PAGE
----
Second, determine which repetitive tasks can be automated. Can a automation accomplish these menial tasks thereby freeing up time for humans to work things that only humans can do?

Third, delegate as many of the "important and not urgent" tasks to in-house subordinates or outside contractors. These are often the tasks that require very little creativity and problem-solving skills that are too complex for modern computers to solve right now. It's also a good practice to put this level delegates supervising and interacting with the automated processes.

Finally, the "important and urgent" tasks are often those that require strong creativity and problem-solving skills. Delegate as many of these tasks as is reasonably possible to the highest value team members. This way the majority of your time can be spent only on completing the most important and most urgent tasks. The person who solves the most significant problems deserves the biggest payday.

An important tenet of leadership is to inspect what you expect.

The most effective way is to set expectations as clearly and accurately as possible. After collaborating with and managing many hundreds of people at all levels, I've refined a blueprint for setting expectations that can be measured and progressively improved.

Follow these seven steps, and you'll set measurable expectations that will continually and progressively move the needle in meaningful ways.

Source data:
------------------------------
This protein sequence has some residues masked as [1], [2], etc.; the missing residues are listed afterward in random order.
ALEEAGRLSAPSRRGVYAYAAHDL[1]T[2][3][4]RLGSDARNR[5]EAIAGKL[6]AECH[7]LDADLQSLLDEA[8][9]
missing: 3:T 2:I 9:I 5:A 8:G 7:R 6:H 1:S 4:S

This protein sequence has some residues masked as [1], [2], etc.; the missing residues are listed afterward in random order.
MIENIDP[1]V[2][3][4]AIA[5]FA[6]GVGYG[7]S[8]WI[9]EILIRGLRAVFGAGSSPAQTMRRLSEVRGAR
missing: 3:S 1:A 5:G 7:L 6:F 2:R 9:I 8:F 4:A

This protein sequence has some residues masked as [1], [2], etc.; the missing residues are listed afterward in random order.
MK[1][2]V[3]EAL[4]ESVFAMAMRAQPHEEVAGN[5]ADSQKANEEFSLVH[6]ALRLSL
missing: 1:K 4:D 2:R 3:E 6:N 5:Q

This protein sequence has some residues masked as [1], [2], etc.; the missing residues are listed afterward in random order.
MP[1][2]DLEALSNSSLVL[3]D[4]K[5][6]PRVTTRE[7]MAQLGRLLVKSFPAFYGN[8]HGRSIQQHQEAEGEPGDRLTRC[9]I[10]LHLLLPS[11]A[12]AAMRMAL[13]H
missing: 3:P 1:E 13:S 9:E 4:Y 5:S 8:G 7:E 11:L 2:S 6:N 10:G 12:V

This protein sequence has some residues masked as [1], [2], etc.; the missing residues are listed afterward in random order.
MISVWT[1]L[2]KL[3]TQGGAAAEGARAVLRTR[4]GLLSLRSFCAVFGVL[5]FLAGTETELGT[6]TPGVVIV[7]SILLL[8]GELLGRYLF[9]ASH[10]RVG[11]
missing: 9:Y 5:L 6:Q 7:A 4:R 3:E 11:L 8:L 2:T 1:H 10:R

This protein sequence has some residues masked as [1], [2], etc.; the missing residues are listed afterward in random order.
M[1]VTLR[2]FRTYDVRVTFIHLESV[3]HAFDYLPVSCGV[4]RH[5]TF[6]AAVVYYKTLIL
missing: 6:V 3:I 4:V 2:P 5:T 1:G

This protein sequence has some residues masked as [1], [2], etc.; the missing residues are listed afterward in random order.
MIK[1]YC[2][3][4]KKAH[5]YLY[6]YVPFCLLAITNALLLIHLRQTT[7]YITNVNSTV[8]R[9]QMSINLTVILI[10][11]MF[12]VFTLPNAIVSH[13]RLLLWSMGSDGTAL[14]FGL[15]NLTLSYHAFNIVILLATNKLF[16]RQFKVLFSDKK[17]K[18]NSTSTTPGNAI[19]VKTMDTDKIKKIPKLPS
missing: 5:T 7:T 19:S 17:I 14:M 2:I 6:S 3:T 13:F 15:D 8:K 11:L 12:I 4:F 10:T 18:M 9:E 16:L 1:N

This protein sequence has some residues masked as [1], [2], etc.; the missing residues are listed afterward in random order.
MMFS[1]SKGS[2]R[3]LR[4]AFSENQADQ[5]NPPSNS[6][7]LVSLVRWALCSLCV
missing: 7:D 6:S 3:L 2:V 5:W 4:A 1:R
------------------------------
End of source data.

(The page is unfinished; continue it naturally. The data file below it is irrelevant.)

• Clarify a Meaningful Goal.
  • Add a time frame to each Meaningful Goal.
  • Transform each Meaningful Goal into a Business Objective.
  • Backward plan to outline all Required Actions for each Business Objective.
  • Develop a Master Checklist for each Required Action and a Supplementary.
  • Create a checklist for each complex sub-task.
  • Track your progress with clear and meaningful metrics.
  • Optimize performance through testing using leading key performance indicators.

Begin by setting your specific focus and clarifying your precise intentions.

This process helps you establish a Long Term Vision and a Personal/Business Ethos.
Set fully formed goals for each period (year, quarter, month and week) that progress incrementally toward achieving the vision. Set tasks for the day in the form of required checklists to follow that cumulatively work toward solving your most pressing business challenges.